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Mitchell K. Dwyer   |   Staff Writer
September 21, 2023
  • Joe and Anderson O'Mealy

When Joseph O’Mealy was a grad student in the 70s, he got by on a scholarship paying $200 per month. “It was enough to live on and not much more,” he says. “My third year, I received $350 per month from a different scholarship, and it was enough to go to England for my dissertation research on Charles Dickens. It was a transformative experience that gave me the confidence and skill to press ahead successfully with my dissertation.”

Through decades as a professor of English at UH Mānoa and eight years as interim dean of the College of Languages, Linguistics, and Literature – predecessor of today’s College of Arts, Languages, and Letters – he says he saw a need to help doctoral students in the college.

Dickens O’Mealy
Dickens O’Mealy

Joe and his husband Anderson O’Mealy, with encouragement from Dickens O’Mealy, their beloved Portuguese Water Dog, established the O’Mealy Family Graduate Student Fellowship in Literature to assist students working toward PhDs, with preference for students in their dissertation phase. “They often need just a little bit of help to finish a year sooner or to finish at all,” says Joe. Fellowships will be used for research, travel, tuition, books and other expenses associated with attaining a PhD. It is UH Mānoa’s first fellowship open to doctoral students studying literature without restrictions on specific languages.

Peter Arnade, dean of the College of Arts, Languages & Letters, says, “Joe OʻMealy dedicated his career at the University of Hawaiʻi to teaching, scholarship and service. His gift will help graduate students in the field of literature with crucial support as they undertake their graduate work. I am grateful for his generosity, thoughtfulness and outstanding lifework at UH in the humanities.”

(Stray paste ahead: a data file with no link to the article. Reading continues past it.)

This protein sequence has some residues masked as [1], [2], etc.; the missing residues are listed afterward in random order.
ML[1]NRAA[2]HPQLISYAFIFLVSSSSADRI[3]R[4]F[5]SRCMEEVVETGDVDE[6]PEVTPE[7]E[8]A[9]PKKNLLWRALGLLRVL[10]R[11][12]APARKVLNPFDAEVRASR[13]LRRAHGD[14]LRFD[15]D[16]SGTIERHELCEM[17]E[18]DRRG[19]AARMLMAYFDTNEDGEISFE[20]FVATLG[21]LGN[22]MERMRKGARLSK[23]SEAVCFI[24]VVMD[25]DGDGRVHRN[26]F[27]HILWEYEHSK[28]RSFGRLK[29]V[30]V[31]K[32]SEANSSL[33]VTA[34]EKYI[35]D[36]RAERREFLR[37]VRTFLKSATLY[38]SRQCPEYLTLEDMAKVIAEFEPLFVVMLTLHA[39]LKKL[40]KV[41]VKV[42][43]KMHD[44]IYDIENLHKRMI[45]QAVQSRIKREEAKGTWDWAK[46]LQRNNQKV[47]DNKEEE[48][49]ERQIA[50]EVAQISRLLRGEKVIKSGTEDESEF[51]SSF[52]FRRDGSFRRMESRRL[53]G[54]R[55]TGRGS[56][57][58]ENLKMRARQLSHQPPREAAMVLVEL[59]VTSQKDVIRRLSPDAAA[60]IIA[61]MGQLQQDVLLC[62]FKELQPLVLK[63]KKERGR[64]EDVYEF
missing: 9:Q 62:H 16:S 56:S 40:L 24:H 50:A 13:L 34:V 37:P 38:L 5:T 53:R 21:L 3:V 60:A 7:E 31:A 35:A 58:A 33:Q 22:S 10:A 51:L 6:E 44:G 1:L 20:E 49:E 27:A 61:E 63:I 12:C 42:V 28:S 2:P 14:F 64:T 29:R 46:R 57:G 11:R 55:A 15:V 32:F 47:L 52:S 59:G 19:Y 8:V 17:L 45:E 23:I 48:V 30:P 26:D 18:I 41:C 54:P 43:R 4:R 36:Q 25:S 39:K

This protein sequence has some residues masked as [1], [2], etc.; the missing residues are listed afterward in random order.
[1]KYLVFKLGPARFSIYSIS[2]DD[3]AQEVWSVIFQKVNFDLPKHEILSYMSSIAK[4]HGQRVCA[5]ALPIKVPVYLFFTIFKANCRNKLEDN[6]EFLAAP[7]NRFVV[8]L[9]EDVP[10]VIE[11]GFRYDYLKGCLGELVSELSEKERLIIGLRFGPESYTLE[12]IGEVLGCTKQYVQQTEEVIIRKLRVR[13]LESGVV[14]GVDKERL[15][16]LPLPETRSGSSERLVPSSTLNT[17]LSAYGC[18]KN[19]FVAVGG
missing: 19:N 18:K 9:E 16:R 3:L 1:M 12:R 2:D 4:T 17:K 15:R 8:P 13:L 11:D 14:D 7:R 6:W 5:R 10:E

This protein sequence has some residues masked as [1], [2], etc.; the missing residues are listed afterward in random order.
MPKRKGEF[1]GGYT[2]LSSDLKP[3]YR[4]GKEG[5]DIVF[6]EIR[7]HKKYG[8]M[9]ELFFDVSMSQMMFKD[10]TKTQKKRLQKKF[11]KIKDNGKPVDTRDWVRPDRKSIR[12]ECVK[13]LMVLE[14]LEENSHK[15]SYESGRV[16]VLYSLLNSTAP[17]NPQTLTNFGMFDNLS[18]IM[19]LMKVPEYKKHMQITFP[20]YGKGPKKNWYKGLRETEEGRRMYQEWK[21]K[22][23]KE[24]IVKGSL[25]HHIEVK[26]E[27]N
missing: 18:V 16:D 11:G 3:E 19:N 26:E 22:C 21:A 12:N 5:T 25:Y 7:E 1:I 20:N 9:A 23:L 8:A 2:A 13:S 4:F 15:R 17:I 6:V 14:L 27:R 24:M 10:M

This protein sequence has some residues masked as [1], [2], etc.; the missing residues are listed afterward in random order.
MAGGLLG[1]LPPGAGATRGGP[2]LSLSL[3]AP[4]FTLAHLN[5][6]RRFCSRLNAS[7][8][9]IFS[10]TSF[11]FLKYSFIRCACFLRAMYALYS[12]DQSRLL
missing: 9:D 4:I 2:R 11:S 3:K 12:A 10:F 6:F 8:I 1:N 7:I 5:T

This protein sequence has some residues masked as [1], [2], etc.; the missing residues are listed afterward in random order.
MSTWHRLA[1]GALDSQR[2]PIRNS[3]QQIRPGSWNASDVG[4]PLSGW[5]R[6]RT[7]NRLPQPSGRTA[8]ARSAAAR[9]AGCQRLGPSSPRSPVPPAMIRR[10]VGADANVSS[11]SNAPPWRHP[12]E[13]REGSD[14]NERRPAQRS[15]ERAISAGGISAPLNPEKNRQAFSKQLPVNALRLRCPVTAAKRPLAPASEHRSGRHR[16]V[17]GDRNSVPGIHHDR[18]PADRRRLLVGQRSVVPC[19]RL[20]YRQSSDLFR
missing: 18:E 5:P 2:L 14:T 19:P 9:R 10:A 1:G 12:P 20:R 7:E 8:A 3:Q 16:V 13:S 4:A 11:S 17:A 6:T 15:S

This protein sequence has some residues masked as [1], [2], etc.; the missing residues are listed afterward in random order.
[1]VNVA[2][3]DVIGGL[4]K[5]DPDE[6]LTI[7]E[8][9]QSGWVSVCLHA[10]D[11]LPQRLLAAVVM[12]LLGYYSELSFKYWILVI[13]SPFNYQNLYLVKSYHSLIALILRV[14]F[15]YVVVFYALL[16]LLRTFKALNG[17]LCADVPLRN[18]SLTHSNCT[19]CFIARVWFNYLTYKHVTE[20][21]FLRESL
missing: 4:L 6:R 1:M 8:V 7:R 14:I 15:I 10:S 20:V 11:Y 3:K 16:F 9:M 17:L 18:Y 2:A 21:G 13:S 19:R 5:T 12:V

“The university has been very good to me.”

“I kind of initiated this process maybe a year ago,” says Anderson. “The university has treated us so well, with Joe’s salary and pension, and even before we were allowed legally to be married, I had health insurance and all kinds of domestic partner benefits.”

Joe says, “The students I taught and the people I met in 35 years at UH Mānoa were high quality, and I wanted to support the college when I’m gone. Anderson reminded me that the university has been very good to me. To both of us.”

Joe was Acting Associate Dean and Interim Associate Dean before returning to the English Department as a full-time professor in 2011. He retired in 2013 and is now a Professor Emeritus.

Anderson worked as a graphic artist in Los Angeles before moving to Waikīkī in 1991. He continued his design career and began a new one as a licensed massage therapist before publishing Da Kine magazine for ten years. While Joe taught classes for the UH Study Abroad Program in Florence, Italy, Anderson took a class in classical oil painting. He now exhibits his paintings with the Association of Hawaiʻi Artists at various venues in Honolulu.

Dickens was born in Kailua and raised in Waikīkī. Some of his closest friends know him as “the Mayor of Waikīkī.” He sired nine Portuguese Water Dog puppies last year.

Advice for the heavy lifting

“The best advice we can offer to those applying for this fellowship is perseverance,” says Joe. “The road to a completed dissertation and the awarding of a PhD degree is often long and uncertain. This fellowship is intended to be a small help along the way, but the heavy lifting will be mostly yours. Nonetheless, we hope that you will regard this fellowship as a vote of confidence in your abilities and talents and in the worthiness of your efforts. Persevere!”

If you would like to learn how you can support UH students and programs like this, please contact us at 808 376-7800 or send us a message.